There has been extensive research on foraminifera as paleoecological proxies along the west coast of North America, although very few studies on the distribution of modern foraminifera have been carried out in coastal mainland British Columbia waters. The first published descriptive study on Recent foraminifera from off the coast of British Columbia was that of
Cushman (1925), who described a few Recent species found in shallow waters in Queen Charlotte Sound.
Cockbain (1963) described two main faunal divisions in Juan de Fuca and Georgia Straits, and linked those assemblages with the physical oceanography of the area.
McCulloch (1977) described and illustrated the fauna found in several samples collected from Vancouver Harbor during her extensive taxonomic research on modern foraminifera of the Eastern Pacific. A key descriptive study of foraminifera found on the British Columbia shelf was produced by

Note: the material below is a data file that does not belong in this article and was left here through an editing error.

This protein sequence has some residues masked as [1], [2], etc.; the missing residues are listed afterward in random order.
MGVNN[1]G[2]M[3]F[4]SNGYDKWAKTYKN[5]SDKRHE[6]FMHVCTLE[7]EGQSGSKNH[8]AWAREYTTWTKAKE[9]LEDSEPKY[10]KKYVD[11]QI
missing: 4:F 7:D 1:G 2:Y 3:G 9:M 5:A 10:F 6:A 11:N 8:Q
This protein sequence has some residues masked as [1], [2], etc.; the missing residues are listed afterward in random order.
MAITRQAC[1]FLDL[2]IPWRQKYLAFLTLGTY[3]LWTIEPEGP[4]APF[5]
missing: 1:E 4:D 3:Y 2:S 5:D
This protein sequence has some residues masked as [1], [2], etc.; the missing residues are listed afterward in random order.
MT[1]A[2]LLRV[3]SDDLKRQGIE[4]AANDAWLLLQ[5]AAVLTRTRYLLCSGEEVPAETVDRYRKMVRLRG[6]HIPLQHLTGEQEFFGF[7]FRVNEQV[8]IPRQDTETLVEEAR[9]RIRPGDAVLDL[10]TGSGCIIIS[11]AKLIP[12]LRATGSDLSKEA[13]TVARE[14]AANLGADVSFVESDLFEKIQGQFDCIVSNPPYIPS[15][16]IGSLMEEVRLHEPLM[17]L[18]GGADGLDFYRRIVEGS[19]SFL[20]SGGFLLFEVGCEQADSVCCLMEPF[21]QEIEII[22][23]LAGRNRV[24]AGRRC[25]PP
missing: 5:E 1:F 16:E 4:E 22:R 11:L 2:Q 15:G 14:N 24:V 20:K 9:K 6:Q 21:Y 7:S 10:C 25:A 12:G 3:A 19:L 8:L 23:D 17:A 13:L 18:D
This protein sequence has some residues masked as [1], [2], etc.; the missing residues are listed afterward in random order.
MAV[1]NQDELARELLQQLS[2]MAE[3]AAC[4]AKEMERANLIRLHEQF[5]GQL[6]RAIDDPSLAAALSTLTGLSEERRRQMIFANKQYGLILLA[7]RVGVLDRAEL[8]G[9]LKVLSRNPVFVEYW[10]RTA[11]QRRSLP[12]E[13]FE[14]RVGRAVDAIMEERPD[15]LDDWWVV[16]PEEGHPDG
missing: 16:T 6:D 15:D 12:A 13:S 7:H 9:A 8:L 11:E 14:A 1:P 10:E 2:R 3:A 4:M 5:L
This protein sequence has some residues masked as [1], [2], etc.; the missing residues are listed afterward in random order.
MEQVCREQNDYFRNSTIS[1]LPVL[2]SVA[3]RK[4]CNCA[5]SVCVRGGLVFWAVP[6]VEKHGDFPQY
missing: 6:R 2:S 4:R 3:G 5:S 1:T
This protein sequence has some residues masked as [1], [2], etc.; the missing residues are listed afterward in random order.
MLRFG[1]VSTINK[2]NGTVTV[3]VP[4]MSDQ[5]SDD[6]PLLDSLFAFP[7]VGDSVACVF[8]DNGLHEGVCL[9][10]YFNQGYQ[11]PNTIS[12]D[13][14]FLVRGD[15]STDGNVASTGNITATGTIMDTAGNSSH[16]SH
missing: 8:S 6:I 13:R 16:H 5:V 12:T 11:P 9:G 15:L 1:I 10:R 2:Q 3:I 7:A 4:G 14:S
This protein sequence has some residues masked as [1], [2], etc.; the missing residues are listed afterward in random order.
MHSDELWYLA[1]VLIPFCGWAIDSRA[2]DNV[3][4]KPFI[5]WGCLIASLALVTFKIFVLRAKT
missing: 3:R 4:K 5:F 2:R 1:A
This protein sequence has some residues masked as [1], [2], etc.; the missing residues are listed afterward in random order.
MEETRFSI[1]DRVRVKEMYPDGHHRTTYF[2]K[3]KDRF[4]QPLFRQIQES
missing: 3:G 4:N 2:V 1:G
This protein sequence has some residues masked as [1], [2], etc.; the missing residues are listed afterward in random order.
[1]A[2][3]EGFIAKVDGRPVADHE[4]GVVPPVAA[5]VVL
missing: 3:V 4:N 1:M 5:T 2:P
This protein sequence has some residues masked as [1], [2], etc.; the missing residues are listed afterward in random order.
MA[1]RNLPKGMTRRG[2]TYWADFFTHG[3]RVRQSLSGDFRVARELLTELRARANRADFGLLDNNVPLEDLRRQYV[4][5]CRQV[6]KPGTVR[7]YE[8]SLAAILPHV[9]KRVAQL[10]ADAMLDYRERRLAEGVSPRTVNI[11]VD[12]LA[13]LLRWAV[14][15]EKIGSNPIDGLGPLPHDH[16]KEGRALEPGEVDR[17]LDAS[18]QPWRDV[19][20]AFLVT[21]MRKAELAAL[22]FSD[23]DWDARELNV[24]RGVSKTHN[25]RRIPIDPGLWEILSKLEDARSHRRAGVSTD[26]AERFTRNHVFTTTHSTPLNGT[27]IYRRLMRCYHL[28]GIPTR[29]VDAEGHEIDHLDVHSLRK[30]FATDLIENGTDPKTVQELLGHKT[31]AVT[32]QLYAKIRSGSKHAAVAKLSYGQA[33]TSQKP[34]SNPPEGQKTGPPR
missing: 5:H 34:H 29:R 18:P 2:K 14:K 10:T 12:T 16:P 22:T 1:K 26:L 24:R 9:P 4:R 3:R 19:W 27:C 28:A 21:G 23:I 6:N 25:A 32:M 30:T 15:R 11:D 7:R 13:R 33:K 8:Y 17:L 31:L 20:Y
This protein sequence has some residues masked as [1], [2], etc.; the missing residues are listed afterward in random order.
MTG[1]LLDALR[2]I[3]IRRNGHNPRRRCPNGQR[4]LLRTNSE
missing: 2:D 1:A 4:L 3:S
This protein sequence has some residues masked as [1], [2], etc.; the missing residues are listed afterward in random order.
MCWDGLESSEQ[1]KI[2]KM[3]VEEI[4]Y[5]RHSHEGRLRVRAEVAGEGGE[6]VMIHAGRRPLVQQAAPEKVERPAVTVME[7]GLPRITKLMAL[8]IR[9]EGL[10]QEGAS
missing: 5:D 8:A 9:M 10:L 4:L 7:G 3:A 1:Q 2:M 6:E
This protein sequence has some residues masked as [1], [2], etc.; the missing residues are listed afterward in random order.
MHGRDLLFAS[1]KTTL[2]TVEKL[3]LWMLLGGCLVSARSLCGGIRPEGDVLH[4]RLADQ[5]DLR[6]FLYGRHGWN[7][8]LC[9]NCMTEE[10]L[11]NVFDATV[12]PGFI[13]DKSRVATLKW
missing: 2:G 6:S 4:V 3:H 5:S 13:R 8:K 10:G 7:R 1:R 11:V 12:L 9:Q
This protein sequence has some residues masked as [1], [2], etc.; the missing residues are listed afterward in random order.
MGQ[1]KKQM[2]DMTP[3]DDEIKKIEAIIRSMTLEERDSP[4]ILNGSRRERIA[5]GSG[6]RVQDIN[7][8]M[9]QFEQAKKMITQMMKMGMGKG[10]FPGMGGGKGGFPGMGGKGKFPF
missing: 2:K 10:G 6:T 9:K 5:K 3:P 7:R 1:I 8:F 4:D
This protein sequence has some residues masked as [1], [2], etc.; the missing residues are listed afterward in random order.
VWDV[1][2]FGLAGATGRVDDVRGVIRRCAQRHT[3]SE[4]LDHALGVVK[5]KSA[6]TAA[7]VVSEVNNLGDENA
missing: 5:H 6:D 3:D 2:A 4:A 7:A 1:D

Patterson et al. (1998).
Several studies have focused on the continental shelf and on the Strait of Georgia in order to determine the Holocene climate history of the area (Mathewes et al. 1993; Patterson 1993; Guilbault et al. 1997; Guilbault et al. 2003)
The only previous foraminiferal studies carried out in the SBIC were an investigation of the distribution of foraminifera and thecamoebians in two marshes at the heads of Alison Sound and Belize Inlet (Vázquez Riveiros et al. 2007) and a study of the paleoceanographic history of the area during the last 1100 years based on foraminiferal data from Belize Inlet (Vázquez Riveiros 2006). However, there has never been any attempt to systematically describe and illustrate in detail the foraminiferal fauna that characterizes any of the coastal British Columbia fjords.